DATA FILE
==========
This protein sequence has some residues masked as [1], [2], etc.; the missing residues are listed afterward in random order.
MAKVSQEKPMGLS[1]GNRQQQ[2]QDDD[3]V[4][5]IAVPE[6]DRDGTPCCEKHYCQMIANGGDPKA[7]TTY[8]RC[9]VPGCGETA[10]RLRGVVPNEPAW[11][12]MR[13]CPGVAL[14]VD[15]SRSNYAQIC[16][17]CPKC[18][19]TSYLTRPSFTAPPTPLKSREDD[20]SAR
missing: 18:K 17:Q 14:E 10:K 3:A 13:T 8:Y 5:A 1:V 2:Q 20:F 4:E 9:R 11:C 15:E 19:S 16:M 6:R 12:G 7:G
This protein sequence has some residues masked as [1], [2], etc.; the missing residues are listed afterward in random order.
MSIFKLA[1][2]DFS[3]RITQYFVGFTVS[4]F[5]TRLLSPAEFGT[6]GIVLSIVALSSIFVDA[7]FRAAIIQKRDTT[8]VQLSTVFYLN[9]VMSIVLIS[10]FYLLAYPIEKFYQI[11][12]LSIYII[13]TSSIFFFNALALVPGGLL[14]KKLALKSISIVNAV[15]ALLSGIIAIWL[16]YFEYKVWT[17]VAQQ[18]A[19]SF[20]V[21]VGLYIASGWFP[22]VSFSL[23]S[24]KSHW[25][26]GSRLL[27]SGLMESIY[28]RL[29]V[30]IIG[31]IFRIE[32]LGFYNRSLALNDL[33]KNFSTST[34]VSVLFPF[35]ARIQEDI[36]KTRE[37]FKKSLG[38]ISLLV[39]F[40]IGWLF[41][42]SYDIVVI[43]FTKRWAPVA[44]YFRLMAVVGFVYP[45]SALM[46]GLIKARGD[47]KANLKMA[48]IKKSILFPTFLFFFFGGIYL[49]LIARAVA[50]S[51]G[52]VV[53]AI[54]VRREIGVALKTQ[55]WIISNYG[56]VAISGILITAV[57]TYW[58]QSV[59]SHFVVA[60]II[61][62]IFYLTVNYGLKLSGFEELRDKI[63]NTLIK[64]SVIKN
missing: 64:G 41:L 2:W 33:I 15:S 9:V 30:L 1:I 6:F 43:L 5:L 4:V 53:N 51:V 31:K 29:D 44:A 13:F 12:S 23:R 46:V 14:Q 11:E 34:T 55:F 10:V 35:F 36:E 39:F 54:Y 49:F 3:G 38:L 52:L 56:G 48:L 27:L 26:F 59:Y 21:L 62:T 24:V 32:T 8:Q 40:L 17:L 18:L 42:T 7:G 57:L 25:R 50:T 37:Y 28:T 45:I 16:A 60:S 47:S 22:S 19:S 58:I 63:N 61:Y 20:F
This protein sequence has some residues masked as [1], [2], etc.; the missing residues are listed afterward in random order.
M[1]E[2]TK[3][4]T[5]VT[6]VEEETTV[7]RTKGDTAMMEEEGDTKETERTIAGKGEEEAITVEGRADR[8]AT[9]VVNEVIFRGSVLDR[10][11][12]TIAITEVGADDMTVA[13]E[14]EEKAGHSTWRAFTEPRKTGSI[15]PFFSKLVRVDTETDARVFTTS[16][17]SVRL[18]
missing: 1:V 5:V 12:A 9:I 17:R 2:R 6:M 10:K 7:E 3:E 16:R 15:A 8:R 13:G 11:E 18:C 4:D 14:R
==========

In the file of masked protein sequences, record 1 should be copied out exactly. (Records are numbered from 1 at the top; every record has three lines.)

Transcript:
This protein sequence has some residues masked as [1], [2], etc.; the missing residues are listed afterward in random order.
MAKVSQEKPMGLS[1]GNRQQQ[2]QDDD[3]V[4][5]IAVPE[6]DRDGTPCCEKHYCQMIANGGDPKA[7]TTY[8]RC[9]VPGCGETA[10]RLRGVVPNEPAW[11][12]MR[13]CPGVAL[14]VD[15]SRSNYAQIC[16][17]CPKC[18][19]TSYLTRPSFTAPPTPLKSREDD[20]SAR
missing: 18:K 17:Q 14:E 10:K 3:A 13:T 8:Y 5:A 1:V 2:Q 20:F 4:E 9:R 11:C 15:E 19:S 16:M 6:R 12:G 7:G